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Summary:

Apple could skip Blu-ray discs altogether and head straight to streaming video online, if we believe two reports that have popped up over the past few days. Considering Apple’s history of picking winning technologies, that could signal bad news for Blu-ray’s future.

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Apple could skip Blu-ray discs altogether and head straight to streaming video online, if we believe two reports that have popped up over the past few days. Considering Apple’s history of picking winning technologies, that could signal bad news for Blu-ray.

An email exchange between a MacRumors reader and Steve Jobs could indicate that the consumer electronics manufacturer probably won’t be adding Blu-ray disc players to its computing products anytime soon. Likening the Blu-ray format to “high end audio formats that appeared as the successor to the CD” — here’s looking at you, Sony MiniDisc! — Jobs suggested that Blu-ray may soon find itself beaten by “Internet downloadable formats.” Later in the exchange, Jobs wrote that “we may see a fast broad move to streamed free and rental content at sufficient quality (at least 720p) to win almost everyone over.”

Which brings us to the next story: According to a report in Boy Genius Report, Apple iTunes will give users the ability to stream audio and video files directly from Apple’s servers to their computers or other iTunes-related devices, such as the iPhone and iPad. The new service would also enable users to stream files directly from their computers to other mobile devices.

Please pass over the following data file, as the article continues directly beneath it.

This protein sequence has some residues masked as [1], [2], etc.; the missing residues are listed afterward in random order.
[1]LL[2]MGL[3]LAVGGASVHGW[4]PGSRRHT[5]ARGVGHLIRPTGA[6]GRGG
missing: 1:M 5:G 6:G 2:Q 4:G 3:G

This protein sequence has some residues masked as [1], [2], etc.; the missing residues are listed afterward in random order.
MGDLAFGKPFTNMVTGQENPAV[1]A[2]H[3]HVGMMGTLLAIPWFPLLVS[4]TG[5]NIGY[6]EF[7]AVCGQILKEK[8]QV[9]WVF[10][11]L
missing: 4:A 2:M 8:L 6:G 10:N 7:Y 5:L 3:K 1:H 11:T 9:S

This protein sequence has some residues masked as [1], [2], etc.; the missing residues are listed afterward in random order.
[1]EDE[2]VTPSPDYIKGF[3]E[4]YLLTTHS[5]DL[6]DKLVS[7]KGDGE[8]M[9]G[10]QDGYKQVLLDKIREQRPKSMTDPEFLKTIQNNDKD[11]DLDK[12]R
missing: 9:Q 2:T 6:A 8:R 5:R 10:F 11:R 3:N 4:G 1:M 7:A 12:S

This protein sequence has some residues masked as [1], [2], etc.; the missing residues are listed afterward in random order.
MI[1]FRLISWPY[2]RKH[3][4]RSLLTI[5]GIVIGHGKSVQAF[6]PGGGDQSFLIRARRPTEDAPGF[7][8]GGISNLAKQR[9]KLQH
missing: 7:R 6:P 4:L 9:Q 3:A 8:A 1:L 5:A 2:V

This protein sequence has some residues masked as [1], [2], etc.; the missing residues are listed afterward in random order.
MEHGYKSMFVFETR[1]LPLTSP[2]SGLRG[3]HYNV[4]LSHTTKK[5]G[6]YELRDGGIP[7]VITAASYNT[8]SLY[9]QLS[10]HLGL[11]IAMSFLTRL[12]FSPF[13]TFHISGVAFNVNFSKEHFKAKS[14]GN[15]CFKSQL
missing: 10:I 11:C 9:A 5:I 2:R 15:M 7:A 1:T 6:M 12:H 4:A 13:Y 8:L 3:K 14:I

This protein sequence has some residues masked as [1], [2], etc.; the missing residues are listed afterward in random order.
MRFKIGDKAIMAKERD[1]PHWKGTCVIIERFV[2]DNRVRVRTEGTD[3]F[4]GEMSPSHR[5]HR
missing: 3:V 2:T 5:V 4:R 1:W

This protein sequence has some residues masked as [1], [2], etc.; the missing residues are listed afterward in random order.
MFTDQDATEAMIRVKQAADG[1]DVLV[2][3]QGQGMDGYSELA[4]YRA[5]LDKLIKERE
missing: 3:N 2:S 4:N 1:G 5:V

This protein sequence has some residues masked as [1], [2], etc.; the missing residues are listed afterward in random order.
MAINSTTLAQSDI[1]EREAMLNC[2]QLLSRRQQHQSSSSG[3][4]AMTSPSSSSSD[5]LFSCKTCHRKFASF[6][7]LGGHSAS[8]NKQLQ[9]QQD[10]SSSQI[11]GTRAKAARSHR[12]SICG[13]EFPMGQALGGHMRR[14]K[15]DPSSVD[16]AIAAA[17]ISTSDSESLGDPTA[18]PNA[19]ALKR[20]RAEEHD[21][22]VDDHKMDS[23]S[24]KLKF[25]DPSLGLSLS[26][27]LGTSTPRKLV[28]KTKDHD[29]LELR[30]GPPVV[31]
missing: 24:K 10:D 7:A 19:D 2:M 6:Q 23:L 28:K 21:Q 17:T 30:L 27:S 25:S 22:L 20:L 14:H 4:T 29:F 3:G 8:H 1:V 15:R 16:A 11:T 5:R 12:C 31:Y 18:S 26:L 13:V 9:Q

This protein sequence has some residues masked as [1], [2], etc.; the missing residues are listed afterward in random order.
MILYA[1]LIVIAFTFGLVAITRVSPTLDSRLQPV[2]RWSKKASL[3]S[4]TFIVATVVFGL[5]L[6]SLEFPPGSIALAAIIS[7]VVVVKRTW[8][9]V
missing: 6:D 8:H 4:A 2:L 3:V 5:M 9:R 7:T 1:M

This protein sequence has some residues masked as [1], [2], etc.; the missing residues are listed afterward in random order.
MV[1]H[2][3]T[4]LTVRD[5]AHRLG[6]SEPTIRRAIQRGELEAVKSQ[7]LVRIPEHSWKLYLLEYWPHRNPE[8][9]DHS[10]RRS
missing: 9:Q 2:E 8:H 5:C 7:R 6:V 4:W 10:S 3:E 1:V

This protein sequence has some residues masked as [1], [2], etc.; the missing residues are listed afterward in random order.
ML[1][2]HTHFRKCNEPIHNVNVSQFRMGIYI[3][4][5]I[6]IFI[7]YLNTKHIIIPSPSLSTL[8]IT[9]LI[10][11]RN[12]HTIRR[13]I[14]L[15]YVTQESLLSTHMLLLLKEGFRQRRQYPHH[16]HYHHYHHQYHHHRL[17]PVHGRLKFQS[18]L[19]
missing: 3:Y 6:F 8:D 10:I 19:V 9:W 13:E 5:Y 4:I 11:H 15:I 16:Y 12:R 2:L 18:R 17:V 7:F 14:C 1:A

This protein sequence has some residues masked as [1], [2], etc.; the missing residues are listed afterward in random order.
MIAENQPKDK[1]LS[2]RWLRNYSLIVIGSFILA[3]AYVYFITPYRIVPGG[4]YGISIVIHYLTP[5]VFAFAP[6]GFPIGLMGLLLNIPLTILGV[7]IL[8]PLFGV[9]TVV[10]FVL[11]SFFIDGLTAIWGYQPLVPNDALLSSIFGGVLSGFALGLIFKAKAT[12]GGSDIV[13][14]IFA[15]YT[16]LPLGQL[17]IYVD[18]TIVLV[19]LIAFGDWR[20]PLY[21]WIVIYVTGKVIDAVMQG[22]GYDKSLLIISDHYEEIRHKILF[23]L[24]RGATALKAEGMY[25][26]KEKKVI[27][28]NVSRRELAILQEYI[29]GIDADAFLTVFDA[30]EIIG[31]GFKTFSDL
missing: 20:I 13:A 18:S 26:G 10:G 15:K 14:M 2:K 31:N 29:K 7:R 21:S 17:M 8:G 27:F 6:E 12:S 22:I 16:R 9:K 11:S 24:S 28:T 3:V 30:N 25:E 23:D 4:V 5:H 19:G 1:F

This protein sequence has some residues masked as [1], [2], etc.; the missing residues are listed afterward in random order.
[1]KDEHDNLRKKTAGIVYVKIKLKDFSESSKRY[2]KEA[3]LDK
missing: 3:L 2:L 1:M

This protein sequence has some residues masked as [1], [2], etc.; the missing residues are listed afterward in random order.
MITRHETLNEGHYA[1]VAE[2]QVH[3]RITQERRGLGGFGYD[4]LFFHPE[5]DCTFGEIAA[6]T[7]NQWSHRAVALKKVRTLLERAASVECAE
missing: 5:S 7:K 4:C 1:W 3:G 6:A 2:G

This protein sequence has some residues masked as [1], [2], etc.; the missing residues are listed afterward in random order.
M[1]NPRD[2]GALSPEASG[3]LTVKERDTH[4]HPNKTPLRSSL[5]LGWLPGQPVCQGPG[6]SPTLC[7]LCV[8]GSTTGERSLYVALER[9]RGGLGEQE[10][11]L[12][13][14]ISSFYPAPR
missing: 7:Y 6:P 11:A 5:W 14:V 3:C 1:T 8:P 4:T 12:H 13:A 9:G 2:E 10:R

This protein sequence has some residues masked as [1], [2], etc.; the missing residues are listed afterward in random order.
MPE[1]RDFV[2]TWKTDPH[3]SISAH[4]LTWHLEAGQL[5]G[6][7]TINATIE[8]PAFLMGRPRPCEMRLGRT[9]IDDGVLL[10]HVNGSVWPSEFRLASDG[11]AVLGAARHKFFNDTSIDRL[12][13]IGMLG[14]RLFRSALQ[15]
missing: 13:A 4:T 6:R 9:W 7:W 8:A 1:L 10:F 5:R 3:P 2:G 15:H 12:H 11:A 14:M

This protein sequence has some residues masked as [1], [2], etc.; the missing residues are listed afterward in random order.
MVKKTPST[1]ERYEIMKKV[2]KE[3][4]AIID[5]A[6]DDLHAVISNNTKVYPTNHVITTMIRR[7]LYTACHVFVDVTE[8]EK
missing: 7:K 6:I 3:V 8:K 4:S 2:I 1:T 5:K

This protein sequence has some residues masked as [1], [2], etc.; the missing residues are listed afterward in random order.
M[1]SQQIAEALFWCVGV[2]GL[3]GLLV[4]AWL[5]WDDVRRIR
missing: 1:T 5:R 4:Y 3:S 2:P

While many other services, such as Pandora and Netflix, have moved to streaming transfer of media, iTunes has historically offered downloadable music and video files. One of the main reasons for that is Apple’s ability to ensure high-quality video and audio consumption without interruption — with the caveat that the user has to wait for a file download to complete before opening a file. That was fine when iTunes downloads began and broadband connections (for the most part) weren’t robust enough to support high-quality streaming. But now it’s 2010, and most consumers have come to enjoy — and even expect — the convenience of being able to watch or listen to content immediately, without having to wait for a file download to finish.

The movement to streaming versus downloading signals a big shift for Apple, but the strategic importance of skipping Blu-ray altogether is even more significant. Apple historically has eschewed aging technologies or bet against those it didn’t see taking off. That includes the company’s focus on putting optical drives into its computers, as opposed to floppies, and, more recently, backing HTML5 over Adobe Flash. That Apple is looking to the future with streaming delivery, as opposed to taking advantage of existing video technologies like Blu-ray, could be a bellwether for the optical industry.

Related content on GigaOM Pro: The Case For Removable Media on the iPad (subscription required)

  1. Apple has long been very fast to adopt new technology. The fact that they ignored Blue-ray has long suggested that Jobs thinks the future of content is online…..at least from the computer/media center point of view.

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  2. This should come as no surprise to anyone following the DVD industry. When Blu-Ray first came out, one of the makers of Blu-Ray even admitted that Blu-Ray wasn’t a permanent replacement for DVD but merely at best a fill-the-gap until download/streaming took off.